In the lake formed by the Japurá river branch, a tributary of Solimões, a floating platform stands out between the green of the Amazon Forest and the dark brown of the water: it is the Uacari Lodging, located in the Central Amazon. The ecologically planned structure has the capacity to receive up to 24 guests simultaneously.
An average of 700 tourists visit the place each year, of which about 70% are foreigners. In addition to being located in the heart of the jungle, the site is part of the Mamirauá Sustainable Development Reserve, established in 1996 to protect the local ecosystem, and has become one of the main examples of sustainable tourism in Brazil.
Uacari was created in the late 1990s by the Mamirauá Institute, responsible for managing the reserve. The social organization, associated with the Ministry of Science, Technology, Innovations and Communications, was conceived by the zoologist José Marcio Aires and a group of researchers, in order to promote studies on biodiversity in the Amazon and the quality of life of the local population.
The inn was an arm of this proposal to develop a local economic alternative, and soon started to count on the residents of 11 surrounding communities, including an indigenous one, totaling 800 members today. Now, the residents are preparing to soon take over the management of the hostel in an autonomous way.
Located in the Middle Solimões region, Pousada Uacari is accessible in three ways from Manaus: on a two-day trip on a regional boat; 12 hours by river on a speedboat; or by plane to Tefé and then an hour by boat.
The tourist can stay in one of the ten floating, wooden and heated bungalows and fans powered by solar panels. The structures have their own sewage treatment systems. From there, visitors can go rowing a canoe to observe the fauna and flora, walk through the forest, interact with local communities and learn more about the biodiversity of the Amazon.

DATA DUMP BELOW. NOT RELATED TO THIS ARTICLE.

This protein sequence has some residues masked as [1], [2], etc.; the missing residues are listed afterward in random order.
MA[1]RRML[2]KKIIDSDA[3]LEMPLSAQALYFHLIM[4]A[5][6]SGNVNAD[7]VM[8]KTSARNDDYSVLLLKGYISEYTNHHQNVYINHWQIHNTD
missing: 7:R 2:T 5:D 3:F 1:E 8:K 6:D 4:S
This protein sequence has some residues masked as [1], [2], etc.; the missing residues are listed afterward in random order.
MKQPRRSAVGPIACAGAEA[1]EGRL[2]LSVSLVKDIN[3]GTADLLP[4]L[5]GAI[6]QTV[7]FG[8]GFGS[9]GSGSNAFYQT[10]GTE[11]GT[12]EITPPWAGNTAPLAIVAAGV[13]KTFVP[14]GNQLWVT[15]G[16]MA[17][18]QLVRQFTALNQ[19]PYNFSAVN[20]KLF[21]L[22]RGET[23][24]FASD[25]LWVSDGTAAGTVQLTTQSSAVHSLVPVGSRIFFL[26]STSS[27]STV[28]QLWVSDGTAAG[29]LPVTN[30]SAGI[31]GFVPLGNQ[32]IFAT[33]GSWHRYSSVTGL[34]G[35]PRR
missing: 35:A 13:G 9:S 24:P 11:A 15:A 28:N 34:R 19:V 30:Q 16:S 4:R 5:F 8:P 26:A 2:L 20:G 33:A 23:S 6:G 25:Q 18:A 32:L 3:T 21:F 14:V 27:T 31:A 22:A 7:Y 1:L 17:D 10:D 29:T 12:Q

According to Pedro Meloni Nassar, coordinator of the Community Based Tourism Program at the Mamirauá Institute, the profile of the visitors is that of families and couples in their 50s, mostly Europeans and Americans, in search of tranquility in the middle of the forest.
The itinerary options vary according to the level of the river. In times of flood, such as from April to August, in most of the forest circulation is done in canoes. Among the tours sought are the nocturnal and the so-called “jaguar package”, in which visitors accompany researchers to learn more about the animal and, who knows, to see it in its habitat, even at a distance. Packages cost from R$ 650 to R$ 700 per day.
In 2015, Uacari Lodging won the Braztoa Sustainable Tourism Award. Promoted by the Ministry of Tourism and the Brazilian Association of Tour Operators, the initiative recognizes since 2012 the best tourist practices that encompass the three pillars of sustainability: economic and social developments, and environmental preservation. In 2018, he was a finalist for the World Travel and Tourism Council (WTTC) award, in the communities category.
For Reinaldo Miranda de Sá Teles, specialist in sustainable tourism and professor at the University of São Paulo, Uacari Lodging is one of the main examples of sustainability in Brazil. He says that the initiative fits the guidelines of the World Tourism Organization to make the activity more sustainable in the world, as it guarantees preservation, with the ecological reserve, and involves the community in a clean activity, with a more viable financial return than the exploration natural resources.